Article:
WEDNESDAY, April 4 (HealthDay News) -- Genetic mutations that
arise spontaneously, as opposed to being passed through
generations, could play an important role in the development of
autism, new research suggests.
Three research teams sequenced the genes of children with
sporadic autism, meaning it did not run in their families, and
compared the sequences with those of their parents and siblings.
Their results were published in three separate articles on April 4
in the journal
"We found that 15 to 20 percent of sporadic patients could be explained by 'de novo' [or spontaneous] mutations," said Evan Eichler, professor of genome sciences at the University of Washington in Seattle, who led one of the studies.
Overall, the researchers identified hundreds of spontaneous
mutations in gene sequences that they predicted would upset the
function of the genes in the children with autism. Most of them
were only found in single patients.
The good news, according to Eichler, is that the multitude of
affected genes seems to belong to just a handful of pathways --
involved in, for example, development or cognition. That suggests
that mutations in a diverse set of genes could have a similar
"This kind of investigation is of tremendous value for understanding the genetic architecture of risk for autism," said Andy Shih, vice president of scientific affairs at Autism Speaks, a national advocacy group.
"We can probably explain genetic risk factors that might lead to autism in less than 30 percent of the population" from previous research, Shih added.
Autism spectrum disorders, which include both mild and serious
forms of autism, affect one in 88 children in the United States,
according to just-updated statistics from the U.S. Centers for
Disease Control and Prevention.
The study led by Eichler involved 677 individuals representing
209 different families, each with one child who had sporadic
autism. The researchers found a total of 126 spontaneous mutations
that they predicted would have a severe effect on the genes in
which they occurred.
Eichler's team relied on samples from the Simons Simplex
Collection, a nationwide project that gathers blood and DNA from
children with sporadic autism and their unaffected family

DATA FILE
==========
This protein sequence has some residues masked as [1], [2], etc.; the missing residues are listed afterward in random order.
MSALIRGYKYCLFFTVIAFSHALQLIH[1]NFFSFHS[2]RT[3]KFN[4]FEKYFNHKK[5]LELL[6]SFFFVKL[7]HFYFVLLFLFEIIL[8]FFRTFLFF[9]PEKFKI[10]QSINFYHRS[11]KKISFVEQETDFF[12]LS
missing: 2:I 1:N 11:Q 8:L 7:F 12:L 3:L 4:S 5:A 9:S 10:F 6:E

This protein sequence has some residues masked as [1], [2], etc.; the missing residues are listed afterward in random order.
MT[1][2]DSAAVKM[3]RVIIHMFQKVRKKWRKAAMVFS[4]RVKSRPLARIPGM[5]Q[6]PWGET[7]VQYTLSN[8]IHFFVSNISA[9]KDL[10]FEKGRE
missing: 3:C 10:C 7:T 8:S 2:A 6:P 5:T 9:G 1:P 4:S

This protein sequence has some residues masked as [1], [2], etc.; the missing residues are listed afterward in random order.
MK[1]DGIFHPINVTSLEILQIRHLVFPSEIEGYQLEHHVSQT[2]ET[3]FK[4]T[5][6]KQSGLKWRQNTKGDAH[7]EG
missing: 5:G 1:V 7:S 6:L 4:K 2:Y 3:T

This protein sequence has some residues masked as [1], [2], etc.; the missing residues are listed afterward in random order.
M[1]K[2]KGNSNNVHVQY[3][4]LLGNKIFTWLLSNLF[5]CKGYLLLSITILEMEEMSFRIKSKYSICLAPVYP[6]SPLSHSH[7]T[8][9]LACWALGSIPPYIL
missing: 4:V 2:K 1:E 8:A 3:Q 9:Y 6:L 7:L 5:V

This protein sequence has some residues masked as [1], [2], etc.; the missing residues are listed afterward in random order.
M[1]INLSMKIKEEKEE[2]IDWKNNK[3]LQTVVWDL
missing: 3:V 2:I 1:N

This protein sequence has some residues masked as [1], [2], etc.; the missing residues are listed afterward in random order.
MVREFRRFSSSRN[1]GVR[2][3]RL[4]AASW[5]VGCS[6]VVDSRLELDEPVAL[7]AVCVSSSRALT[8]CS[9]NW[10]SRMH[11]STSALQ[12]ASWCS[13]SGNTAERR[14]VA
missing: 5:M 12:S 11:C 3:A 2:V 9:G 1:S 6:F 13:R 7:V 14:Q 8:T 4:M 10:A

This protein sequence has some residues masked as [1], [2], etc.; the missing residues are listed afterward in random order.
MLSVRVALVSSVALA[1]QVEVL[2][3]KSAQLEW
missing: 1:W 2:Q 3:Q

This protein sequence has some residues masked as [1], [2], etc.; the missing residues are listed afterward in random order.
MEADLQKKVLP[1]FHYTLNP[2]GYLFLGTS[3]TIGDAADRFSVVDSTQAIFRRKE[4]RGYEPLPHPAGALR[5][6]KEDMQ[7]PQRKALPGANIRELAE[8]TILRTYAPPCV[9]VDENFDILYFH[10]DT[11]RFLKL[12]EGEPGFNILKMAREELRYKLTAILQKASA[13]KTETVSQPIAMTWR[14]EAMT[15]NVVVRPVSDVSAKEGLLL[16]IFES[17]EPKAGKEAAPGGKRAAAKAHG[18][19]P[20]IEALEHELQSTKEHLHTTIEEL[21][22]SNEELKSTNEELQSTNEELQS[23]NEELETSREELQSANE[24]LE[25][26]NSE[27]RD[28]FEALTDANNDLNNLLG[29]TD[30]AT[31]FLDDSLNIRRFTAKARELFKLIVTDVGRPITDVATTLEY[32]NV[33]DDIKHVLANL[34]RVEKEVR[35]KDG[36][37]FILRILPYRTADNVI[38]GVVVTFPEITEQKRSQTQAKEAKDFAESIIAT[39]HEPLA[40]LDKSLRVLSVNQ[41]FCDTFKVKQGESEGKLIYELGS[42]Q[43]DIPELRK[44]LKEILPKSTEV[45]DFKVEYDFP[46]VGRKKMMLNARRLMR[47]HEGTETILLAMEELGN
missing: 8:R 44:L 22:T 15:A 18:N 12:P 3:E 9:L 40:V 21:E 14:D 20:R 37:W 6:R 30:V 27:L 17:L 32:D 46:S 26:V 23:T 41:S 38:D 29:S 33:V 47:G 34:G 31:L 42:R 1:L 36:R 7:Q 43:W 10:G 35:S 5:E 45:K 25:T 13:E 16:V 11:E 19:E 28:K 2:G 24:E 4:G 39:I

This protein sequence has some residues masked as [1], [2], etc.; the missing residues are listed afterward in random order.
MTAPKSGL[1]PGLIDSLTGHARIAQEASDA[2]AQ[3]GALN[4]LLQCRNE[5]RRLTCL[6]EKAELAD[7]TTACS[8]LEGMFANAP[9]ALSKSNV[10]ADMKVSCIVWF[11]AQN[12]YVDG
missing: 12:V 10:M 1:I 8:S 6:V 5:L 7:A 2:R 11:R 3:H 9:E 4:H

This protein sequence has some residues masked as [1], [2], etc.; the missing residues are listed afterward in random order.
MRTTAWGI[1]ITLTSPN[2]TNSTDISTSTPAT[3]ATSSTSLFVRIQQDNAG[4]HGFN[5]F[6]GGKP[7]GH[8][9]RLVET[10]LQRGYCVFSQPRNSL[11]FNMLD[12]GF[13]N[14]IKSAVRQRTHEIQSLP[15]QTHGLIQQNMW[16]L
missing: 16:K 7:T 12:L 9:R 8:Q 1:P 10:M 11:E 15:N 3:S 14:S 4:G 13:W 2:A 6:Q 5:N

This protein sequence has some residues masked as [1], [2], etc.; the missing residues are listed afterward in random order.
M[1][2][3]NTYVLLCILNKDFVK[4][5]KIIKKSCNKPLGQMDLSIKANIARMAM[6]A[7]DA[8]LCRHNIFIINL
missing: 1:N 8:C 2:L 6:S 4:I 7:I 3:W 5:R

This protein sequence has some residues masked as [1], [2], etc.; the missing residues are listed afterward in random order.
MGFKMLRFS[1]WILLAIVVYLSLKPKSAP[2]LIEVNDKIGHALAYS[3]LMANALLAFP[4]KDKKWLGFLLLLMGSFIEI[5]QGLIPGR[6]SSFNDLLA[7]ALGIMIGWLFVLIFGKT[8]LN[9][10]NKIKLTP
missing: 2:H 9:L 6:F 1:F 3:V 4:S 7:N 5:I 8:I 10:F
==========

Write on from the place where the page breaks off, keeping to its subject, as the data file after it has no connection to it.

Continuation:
A second study, led by researchers at Yale University in New
Haven, Conn., looked at 238 families from the Simons project, some
of which overlapped with Eichler's study. They identified 125 de
novo mutations that would change the readout of genes among the
children with autism and 87 among their unaffected siblings.
The third study in the trio found that just under half of
children, both with and without autism, had readout-altering
spontaneous mutations, but that the mutation rate was comparable
between children with autism and their unaffected siblings. This
study was led by researchers at Harvard Medical School,
Massachusetts General Hospital in Boston and the Broad Institute in
Cambridge, Mass., and involved 175 sets of children with autism and
Altogether, this body of research suggests that the frequency of
de novo mutations is not significantly higher in children with
autism, but that the types of mutations, which occur by chance, are
more detrimental in children with autism than those in their
unaffected siblings, Eichler said.
Eichler's team also found that de novo mutations were four times
as likely to lie on DNA strands inherited from the father, and that
the number of mutations increases with paternal age.
The possible paternal influence suggests that many of the de
novo mutations originate in the father's sex cells, which give rise
to sperm. Presumably, mutations would be more likely in paternal
sex cells rather than maternal ones because paternal cells continue
to divide throughout a man's lifetime, giving them more chances to
pick up mutations.
Although the link with paternal age agrees with some
epidemiological studies that have found higher rates of autism
among children of older parents, it probably only plays a part in a
modest 10 percent or so of patients, Eichler said.
From the three studies, mutations in two genes, called CHD8 and
KATNAL2, emerged as likely autism risk factors because they were
found in more than one patient. "Almost never did we see lightning
strike the same place twice," Eichler said.
Unlike the myriad mutations identified in genes involved in
neuronal development, these mutations could have more universal
effects on regulating gene expression, cell growth and
These two genes were also among the 49 genes that fell into the
same biological pathway, Eichler's team found. "This one is a
monster pathway," Eichler said, because it involves the largest
number of identified de novo mutations.
The gene mutations identified in this research "underscores that
autism is a complex interplay between genes and the environment,"
Shih said. For example, CHD8 can control the expression of other
genes in response to environmental stimuli.
This research is also a reminder that autism is a group of
related disorders involving many genes in different pathways, he
added. "Each of the genes [in these studies] seem to confer only a
small risk, and are only readily found in a small percentage of
individuals with autism," he noted.
However, Shih said, these studies show that with more genetic
analyses involving more patients, "there could be some unifying
principles revealed that could allow identification of individuals
at risk of autism and guide therapeutics."
To learn more about autism, visit the
Society of America.
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